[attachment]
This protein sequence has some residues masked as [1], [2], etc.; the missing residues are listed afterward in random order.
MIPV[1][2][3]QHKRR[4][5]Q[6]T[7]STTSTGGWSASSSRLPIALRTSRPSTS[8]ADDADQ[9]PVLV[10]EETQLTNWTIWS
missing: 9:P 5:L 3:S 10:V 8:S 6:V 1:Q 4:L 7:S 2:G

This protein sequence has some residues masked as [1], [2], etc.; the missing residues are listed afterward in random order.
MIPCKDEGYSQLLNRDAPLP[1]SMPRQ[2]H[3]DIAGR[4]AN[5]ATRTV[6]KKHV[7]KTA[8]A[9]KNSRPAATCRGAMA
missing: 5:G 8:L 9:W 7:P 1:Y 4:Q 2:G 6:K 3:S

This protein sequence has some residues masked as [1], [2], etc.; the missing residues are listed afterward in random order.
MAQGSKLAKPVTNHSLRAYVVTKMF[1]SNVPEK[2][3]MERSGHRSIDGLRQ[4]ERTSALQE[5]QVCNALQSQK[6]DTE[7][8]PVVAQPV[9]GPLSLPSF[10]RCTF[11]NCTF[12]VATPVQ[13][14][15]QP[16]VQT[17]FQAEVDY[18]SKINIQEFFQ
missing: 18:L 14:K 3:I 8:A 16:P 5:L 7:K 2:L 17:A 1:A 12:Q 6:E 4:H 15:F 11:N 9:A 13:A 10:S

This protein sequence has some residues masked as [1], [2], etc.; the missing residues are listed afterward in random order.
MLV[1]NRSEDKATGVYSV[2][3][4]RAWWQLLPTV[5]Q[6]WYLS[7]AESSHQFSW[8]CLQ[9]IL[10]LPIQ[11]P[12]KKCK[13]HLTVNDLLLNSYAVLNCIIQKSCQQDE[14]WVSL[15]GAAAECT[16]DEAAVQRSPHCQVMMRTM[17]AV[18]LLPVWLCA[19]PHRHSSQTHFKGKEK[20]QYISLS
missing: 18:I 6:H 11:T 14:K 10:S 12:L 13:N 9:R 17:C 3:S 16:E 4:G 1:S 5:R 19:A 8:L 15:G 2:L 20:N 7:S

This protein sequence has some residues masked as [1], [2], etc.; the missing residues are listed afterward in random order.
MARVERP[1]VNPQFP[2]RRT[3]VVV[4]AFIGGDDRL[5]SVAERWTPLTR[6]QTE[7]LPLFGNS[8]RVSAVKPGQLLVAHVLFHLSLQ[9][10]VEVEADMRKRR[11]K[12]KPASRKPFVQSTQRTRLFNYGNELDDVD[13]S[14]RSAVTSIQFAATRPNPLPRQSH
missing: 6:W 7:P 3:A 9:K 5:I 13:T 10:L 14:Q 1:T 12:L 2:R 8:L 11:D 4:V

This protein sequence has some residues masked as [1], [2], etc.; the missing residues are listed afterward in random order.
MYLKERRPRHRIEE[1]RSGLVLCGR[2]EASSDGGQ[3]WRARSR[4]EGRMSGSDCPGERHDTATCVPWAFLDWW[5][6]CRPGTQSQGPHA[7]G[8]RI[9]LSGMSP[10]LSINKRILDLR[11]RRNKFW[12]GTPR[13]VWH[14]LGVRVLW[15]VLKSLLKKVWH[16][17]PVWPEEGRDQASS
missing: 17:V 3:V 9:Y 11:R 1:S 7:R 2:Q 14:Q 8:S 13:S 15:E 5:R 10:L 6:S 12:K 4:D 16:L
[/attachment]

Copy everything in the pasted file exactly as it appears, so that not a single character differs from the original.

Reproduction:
This protein sequence has some residues masked as [1], [2], etc.; the missing residues are listed afterward in random order.
MIPV[1][2][3]QHKRR[4][5]Q[6]T[7]STTSTGGWSASSSRLPIALRTSRPSTS[8]ADDADQ[9]PVLV[10]EETQLTNWTIWS
missing: 9:P 5:L 3:S 10:V 8:S 6:V 1:Q 4:L 7:S 2:G

This protein sequence has some residues masked as [1], [2], etc.; the missing residues are listed afterward in random order.
MIPCKDEGYSQLLNRDAPLP[1]SMPRQ[2]H[3]DIAGR[4]AN[5]ATRTV[6]KKHV[7]KTA[8]A[9]KNSRPAATCRGAMA
missing: 5:G 8:L 9:W 7:P 1:Y 4:Q 2:G 6:K 3:S

This protein sequence has some residues masked as [1], [2], etc.; the missing residues are listed afterward in random order.
MAQGSKLAKPVTNHSLRAYVVTKMF[1]SNVPEK[2][3]MERSGHRSIDGLRQ[4]ERTSALQE[5]QVCNALQSQK[6]DTE[7][8]PVVAQPV[9]GPLSLPSF[10]RCTF[11]NCTF[12]VATPVQ[13][14][15]QP[16]VQT[17]FQAEVDY[18]SKINIQEFFQ
missing: 18:L 14:K 3:I 8:A 16:P 5:L 7:K 2:L 17:A 1:A 12:Q 6:E 4:H 15:F 11:N 9:A 13:A 10:S

This protein sequence has some residues masked as [1], [2], etc.; the missing residues are listed afterward in random order.
MLV[1]NRSEDKATGVYSV[2][3][4]RAWWQLLPTV[5]Q[6]WYLS[7]AESSHQFSW[8]CLQ[9]IL[10]LPIQ[11]P[12]KKCK[13]HLTVNDLLLNSYAVLNCIIQKSCQQDE[14]WVSL[15]GAAAECT[16]DEAAVQRSPHCQVMMRTM[17]AV[18]LLPVWLCA[19]PHRHSSQTHFKGKEK[20]QYISLS
missing: 18:I 6:H 11:T 14:K 10:S 12:L 13:N 9:R 17:C 3:S 16:E 4:G 1:S 5:R 19:A 8:L 15:G 2:L 20:N 7:S

This protein sequence has some residues masked as [1], [2], etc.; the missing residues are listed afterward in random order.
MARVERP[1]VNPQFP[2]RRT[3]VVV[4]AFIGGDDRL[5]SVAERWTPLTR[6]QTE[7]LPLFGNS[8]RVSAVKPGQLLVAHVLFHLSLQ[9][10]VEVEADMRKRR[11]K[12]KPASRKPFVQSTQRTRLFNYGNELDDVD[13]S[14]RSAVTSIQFAATRPNPLPRQSH
missing: 6:W 7:P 3:A 9:K 5:I 13:T 10:L 14:Q 1:T 12:L 2:R 8:L 11:D 4:V

This protein sequence has some residues masked as [1], [2], etc.; the missing residues are listed afterward in random order.
MYLKERRPRHRIEE[1]RSGLVLCGR[2]EASSDGGQ[3]WRARSR[4]EGRMSGSDCPGERHDTATCVPWAFLDWW[5][6]CRPGTQSQGPHA[7]G[8]RI[9]LSGMSP[10]LSINKRILDLR[11]RRNKFW[12]GTPR[13]VWH[14]LGVRVLW[15]VLKSLLKKVWH[16][17]PVWPEEGRDQASS
missing: 17:V 3:V 9:Y 11:R 1:S 7:R 2:Q 14:Q 8:S 13:S 15:E 5:R 10:L 6:S 12:K 4:D 16:L